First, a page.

In essence, this law is a recipe to design our social circle to achieve a fulfilling life.
Divided into 3 groups, each group should account for 33% of the total of our social circles. That creates a distribution that looks like this:
This is a group of people with less expertise in an area than us. These are people that we can help to level up their game.
Whether they are younger or older than us doesn’t matter; we are all beginners at some point.
Usually, our children or junior people at our companies are in this category.
Our duty with this group is to pass on the expertise that we have gained over the years, enabling them to stand on our shoulders and use our legacy as the starting point in their own journey.
The next 33% refers to the people in our social group that have a similar level of expertise to us.
They’re not far behind, nor too far ahead. They’re simply in “the same frequency.”
We call them peers or friends.
This is the level where the majority of people stop when they’re adults.
This is the most important category, and the older that we get, the lesser attention we pay to it.
We tend to forget that as kids, our social circle was solely composed of people with more expertise than us in every single area of life. We were 100% reliant on people with more expertise than us—ﬁrst to survive, and later to learn the skills required to adapt to society.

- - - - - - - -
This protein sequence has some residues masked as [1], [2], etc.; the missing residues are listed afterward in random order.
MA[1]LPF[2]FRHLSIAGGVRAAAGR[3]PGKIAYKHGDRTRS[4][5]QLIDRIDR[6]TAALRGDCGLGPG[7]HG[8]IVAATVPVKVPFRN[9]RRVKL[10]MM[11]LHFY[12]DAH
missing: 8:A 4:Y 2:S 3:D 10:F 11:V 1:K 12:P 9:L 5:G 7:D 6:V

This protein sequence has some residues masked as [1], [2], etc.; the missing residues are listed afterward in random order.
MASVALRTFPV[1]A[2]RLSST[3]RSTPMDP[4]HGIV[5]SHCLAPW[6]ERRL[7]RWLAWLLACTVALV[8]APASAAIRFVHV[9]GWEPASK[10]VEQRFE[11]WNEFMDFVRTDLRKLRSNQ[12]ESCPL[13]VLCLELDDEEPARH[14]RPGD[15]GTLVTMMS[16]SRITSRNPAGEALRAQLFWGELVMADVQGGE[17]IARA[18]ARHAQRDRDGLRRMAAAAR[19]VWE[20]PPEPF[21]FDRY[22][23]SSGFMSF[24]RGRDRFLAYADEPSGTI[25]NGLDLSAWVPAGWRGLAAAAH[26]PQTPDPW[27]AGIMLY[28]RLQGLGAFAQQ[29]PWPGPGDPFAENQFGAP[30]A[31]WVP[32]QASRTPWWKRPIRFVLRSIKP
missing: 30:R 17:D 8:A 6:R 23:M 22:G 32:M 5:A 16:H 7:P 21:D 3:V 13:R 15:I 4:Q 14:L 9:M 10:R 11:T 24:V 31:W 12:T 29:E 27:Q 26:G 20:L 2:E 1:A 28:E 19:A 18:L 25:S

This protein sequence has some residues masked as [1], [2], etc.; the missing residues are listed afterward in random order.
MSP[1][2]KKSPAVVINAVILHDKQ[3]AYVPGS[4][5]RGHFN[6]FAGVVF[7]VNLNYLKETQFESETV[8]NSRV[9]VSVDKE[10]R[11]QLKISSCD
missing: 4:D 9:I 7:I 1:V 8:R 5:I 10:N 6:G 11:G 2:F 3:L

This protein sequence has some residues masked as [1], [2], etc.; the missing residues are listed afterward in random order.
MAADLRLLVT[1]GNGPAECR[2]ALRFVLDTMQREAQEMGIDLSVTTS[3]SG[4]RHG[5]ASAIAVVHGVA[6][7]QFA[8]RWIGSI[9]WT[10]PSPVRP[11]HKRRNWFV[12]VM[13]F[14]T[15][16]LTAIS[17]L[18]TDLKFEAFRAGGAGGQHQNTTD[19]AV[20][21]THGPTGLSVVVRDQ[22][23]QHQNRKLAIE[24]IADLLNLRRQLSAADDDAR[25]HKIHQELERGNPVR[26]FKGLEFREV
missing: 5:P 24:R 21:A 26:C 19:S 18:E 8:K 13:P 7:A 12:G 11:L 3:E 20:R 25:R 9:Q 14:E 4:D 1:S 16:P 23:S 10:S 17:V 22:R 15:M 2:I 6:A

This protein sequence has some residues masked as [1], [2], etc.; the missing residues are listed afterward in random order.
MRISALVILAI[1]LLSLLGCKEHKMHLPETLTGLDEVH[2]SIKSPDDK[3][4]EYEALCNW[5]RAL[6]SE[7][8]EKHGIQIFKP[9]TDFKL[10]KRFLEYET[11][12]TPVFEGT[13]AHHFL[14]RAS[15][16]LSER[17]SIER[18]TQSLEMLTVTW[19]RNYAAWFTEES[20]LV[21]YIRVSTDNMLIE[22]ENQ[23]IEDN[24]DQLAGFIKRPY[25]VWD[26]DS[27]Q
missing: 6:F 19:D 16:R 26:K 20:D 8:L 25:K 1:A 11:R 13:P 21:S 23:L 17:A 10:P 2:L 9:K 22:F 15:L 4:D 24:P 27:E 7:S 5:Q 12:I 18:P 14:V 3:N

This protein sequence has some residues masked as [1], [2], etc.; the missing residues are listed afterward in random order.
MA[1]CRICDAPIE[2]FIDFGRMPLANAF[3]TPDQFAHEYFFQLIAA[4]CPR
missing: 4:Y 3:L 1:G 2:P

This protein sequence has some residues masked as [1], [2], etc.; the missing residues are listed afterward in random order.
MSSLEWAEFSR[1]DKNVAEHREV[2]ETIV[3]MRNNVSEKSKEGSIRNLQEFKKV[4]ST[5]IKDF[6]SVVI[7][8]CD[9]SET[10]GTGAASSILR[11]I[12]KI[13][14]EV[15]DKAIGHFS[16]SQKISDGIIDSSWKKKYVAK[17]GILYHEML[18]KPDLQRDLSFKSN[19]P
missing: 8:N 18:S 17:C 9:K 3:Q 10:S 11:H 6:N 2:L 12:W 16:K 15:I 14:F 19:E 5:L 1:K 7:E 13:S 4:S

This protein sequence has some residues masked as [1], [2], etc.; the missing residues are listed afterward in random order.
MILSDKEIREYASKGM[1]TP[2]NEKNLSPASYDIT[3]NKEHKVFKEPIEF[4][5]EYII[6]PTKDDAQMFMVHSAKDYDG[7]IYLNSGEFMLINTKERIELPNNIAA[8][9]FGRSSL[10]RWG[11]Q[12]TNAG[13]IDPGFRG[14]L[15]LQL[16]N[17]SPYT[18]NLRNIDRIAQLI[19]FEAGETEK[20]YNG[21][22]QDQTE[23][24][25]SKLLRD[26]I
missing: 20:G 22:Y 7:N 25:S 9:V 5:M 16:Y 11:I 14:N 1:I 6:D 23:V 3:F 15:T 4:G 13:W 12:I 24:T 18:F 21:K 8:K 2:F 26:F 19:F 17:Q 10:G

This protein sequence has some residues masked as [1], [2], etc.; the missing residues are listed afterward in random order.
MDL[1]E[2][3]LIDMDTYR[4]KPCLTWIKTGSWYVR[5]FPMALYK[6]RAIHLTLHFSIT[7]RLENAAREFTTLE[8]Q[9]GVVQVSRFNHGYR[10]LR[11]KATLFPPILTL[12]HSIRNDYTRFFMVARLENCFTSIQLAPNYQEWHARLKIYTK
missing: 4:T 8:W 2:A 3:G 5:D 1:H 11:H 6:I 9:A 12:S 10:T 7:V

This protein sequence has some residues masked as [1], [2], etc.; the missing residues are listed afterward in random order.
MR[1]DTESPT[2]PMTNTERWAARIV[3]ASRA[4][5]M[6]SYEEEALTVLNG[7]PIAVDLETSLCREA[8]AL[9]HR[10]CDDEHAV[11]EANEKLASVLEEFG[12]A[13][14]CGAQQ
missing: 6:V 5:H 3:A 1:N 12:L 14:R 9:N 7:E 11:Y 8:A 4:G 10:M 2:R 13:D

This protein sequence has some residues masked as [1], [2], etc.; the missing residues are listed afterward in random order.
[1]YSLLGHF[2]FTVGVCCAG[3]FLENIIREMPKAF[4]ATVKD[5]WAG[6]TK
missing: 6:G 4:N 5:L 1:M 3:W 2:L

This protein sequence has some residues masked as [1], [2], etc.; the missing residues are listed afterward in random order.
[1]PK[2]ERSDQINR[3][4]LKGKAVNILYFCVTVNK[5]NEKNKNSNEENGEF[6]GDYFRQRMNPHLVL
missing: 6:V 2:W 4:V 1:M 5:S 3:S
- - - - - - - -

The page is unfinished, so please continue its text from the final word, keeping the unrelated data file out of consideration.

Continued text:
As we get older, we tend to decrease the percentage of people in this category we associate with, assuming that we already have the expertise and knowledge that we need in a speciﬁc area. However, it is important that we continue to broaden our understandings of our fields by associating with those more advanced than us.
There will always be someone that we can learn from.
In this Upper 33% category, we find people that are 10-15 years ahead of us in the path that we decided to walk.
We call these people “mentors.” And, as I mentioned earlier, age is just a number—we will ﬁnd mentors that are older and younger than us.
Do you want to become better as a programmer? Go ﬁnd the most experienced developer that you can and imitate what they’re doing.
Do you want to have a successful marriage? Go ﬁnd someone who has been happily married for 2 or 3 decades and ask him/her what their secret is. Mentors are not limited to business.
We’ve explained the 3 categories that make up the 33% rule. So far so good, right?
But wait—3 categories of 33% total only 99%. Where’s the remaining 1%?
Tai’s talk misses the last 1%, and this is my contribution to the talk. The remaining 1% belongs to the Anti-Mentors—those folks that we must learn from what NOT TO DO.
If I ask you to remember a few people that you don’t get along with, it’s likely that you’ll be able to come up with a few names very quickly.
They’re not “evil” or “corrupt” people necessarily. They’re not good or bad. They simply remind us of things that go against our own values or living standards.
We need to be aware of these Anti-Mentors in order to avoid in the present the attitudes or habits that, in the future, could lead us to the place they are.
Keep a close eye on them, and this will keep you in check.
So, how is your current social circle distribution? What percentages do you favor the most? What would you change?
Let me know in the comments below!